CLARÍN RURAL, 16/07/2016
In Apolinario Saravia, 250 kilometers east of Salta capital, in the La Moraleja farm, the lemon production is world leader. A story to tell.
If the objective of many in agriculture is to achieve a vertical integration of production and add more and more value to the harvest, to be competitive and generate more and more jobs, the lemon production of tip, like the one that develops on the farm La Moraleja, in Salta, achieves this with great skill.
But, to begin with, some data of this sector. During 2015, the harvest of lemons in the country was more than one million tons, of which 25% is destined for fresh fruit (mostly for export) and the remaining 75% is processed in the industries.
According to the Argentine Federation of Citrus, the Argentine production is 15.42% of the world, but 37% of the industrial processing of the lemon that is made in the world takes place in Argentina. At that point, the Argentine north is strong, as companies in Tucumán, Jujuy and Salta. La Moraleja is one of the most important of them.
The discharge of the lemons and the first selection, at the beginning of a wide industrial process that is done in the department of Anta.
The company was founded 37 years ago in Apolinario Saravia, in the department of Anta, in the east of the province and has the peculiarity that it carries out integration from end to end.
They buy the seed from the experimental stations of INTA Famaillá and Yuto (although they are in the process of obtaining their own seeds) and then continue to industrialize the lemon in different ways.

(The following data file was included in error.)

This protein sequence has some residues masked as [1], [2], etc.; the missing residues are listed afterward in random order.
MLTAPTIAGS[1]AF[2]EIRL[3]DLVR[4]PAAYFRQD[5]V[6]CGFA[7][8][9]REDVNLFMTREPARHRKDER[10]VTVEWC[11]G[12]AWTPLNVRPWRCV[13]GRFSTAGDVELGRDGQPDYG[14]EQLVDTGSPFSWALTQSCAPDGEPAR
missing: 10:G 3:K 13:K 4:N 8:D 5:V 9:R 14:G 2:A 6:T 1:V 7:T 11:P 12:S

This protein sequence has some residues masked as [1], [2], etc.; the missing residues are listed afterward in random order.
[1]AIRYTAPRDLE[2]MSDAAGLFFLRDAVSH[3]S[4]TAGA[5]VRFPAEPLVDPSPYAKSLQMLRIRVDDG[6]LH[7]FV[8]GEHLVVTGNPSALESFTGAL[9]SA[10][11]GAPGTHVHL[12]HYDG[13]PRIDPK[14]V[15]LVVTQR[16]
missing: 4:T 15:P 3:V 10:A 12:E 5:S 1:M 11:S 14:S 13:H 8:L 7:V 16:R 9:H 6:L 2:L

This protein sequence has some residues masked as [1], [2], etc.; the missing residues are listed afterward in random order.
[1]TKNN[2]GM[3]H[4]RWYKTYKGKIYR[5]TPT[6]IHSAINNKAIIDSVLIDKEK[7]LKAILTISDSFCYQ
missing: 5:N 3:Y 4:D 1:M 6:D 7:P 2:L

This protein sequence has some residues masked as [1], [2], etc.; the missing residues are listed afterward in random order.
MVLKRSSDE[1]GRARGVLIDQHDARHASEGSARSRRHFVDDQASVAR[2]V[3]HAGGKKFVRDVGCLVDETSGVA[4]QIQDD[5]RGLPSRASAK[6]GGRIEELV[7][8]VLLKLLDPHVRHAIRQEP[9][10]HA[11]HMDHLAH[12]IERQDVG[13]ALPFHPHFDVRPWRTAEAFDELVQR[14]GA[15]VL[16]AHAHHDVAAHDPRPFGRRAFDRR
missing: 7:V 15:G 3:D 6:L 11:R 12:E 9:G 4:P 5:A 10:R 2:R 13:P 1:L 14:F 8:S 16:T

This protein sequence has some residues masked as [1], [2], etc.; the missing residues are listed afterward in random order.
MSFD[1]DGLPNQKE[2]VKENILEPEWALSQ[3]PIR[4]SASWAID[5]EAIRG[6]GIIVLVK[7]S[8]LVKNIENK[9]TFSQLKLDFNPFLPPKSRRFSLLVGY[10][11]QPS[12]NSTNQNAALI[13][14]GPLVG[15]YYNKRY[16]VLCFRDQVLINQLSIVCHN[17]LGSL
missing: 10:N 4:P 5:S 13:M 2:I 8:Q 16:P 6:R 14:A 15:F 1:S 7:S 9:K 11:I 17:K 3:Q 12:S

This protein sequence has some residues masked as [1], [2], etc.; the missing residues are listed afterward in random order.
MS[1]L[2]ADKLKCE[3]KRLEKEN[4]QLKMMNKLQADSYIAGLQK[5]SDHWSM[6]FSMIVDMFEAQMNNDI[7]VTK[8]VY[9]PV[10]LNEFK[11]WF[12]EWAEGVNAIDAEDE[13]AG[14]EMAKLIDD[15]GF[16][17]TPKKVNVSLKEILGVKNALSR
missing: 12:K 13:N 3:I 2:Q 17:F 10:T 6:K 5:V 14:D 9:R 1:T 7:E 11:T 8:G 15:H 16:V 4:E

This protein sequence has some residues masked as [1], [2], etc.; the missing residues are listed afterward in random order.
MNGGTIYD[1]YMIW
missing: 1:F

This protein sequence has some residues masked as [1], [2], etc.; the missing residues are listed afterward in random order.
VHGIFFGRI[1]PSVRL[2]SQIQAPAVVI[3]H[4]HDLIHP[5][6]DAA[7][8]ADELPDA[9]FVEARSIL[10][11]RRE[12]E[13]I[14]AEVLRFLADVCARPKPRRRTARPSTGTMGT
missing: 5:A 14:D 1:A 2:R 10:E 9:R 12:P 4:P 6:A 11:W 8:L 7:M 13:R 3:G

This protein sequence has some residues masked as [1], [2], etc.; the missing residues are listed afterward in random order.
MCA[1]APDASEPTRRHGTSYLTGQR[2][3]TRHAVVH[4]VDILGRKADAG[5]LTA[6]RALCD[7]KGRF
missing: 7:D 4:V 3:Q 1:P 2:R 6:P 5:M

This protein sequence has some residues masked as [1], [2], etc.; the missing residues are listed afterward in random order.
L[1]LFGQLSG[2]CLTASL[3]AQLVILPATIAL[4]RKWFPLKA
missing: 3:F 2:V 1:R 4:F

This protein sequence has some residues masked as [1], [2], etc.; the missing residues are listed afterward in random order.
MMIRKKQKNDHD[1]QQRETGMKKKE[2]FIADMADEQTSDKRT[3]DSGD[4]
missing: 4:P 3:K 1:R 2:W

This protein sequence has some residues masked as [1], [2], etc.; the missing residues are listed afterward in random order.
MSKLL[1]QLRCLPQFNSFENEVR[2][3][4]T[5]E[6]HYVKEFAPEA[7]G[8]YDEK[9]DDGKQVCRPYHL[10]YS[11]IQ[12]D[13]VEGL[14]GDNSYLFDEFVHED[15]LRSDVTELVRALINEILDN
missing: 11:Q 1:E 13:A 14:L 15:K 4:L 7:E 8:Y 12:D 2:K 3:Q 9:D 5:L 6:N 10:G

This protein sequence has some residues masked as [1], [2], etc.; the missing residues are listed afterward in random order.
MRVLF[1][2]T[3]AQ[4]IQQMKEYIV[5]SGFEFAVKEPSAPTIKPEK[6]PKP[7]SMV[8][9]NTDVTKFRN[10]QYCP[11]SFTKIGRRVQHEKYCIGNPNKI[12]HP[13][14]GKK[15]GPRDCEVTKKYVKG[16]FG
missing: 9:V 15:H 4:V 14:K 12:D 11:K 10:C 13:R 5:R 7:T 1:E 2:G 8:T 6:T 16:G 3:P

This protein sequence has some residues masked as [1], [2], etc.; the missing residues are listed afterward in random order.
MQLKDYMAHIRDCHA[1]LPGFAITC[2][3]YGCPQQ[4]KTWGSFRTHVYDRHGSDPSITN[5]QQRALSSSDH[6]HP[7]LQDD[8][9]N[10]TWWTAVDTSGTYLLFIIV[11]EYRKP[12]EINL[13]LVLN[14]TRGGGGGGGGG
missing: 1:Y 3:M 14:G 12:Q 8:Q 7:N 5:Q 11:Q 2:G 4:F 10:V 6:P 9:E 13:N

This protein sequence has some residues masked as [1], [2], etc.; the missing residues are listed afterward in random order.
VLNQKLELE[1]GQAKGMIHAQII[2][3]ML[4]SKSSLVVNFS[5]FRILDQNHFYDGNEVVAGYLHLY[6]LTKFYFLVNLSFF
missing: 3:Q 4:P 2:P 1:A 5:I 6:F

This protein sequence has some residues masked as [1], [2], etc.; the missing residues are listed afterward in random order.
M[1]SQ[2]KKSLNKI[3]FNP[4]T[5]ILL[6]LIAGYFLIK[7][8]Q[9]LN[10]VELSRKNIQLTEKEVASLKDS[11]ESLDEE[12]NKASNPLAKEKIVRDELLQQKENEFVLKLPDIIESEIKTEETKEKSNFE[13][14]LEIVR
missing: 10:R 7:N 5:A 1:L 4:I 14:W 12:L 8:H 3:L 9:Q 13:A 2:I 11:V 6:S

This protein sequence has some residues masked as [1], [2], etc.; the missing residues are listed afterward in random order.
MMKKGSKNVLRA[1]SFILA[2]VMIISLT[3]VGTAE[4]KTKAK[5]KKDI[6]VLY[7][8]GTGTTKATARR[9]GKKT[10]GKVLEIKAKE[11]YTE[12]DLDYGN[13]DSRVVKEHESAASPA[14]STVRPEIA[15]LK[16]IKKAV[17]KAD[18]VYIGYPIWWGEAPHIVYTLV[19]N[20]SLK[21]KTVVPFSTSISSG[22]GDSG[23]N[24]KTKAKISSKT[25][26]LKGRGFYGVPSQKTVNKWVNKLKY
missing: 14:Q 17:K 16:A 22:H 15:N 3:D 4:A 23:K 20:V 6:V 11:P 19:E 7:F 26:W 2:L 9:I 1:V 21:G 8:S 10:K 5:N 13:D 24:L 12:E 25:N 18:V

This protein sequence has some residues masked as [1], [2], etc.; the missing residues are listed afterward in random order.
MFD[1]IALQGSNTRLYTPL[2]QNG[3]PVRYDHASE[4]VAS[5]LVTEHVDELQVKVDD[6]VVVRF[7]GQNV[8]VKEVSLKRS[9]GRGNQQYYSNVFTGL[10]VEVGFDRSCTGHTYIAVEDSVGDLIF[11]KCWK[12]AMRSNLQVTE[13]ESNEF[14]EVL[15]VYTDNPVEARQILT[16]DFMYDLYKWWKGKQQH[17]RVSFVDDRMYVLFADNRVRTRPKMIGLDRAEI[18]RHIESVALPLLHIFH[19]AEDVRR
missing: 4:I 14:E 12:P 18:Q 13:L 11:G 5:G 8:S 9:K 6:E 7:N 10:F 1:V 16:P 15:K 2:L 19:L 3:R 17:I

On the farm, of more than 14,000 hectares, the lemon plantation occupies 3,500 hectares and produces a total of 135,000 tons. “We plan to add another 200 hectares per year for 5 years, until reaching about 5,000 hectares of this crop, which would allow us to obtain a production of 160,000 tons,” said Maximiliano Klix, president of the firm, Clarín Rural.
It was sometimes said that agriculture does not generate employment, but La Moraleja is the main employer in the Anta area. There work between 1,500 and 1,800 workers during the harvest season (March to August).
To get to that instance, the key to production is its high frequency localized irrigation system, which has the type of drop that goes where it has to go, by gravitational pressure, taking advantage of the slope of the ground.
Irrigation is a key topic. For that, they have two dams: one with a capacity of 8 million cubic liters and the other with 3 million cubic liters. “This is the heart of everything,” says Klix. From there they supply an aqueduct that has a distance of 65 kilometers, whose function is to leave the water at the head of each irrigation module.
These modules, of 100 hectares, are subdivided in turn into 4 parts of 25 hectares each, from which the water is delivered to each plant according to their needs.
With this irrigation system, they seek to have a sustainable production, since they do not use combustion engines that can be polluting.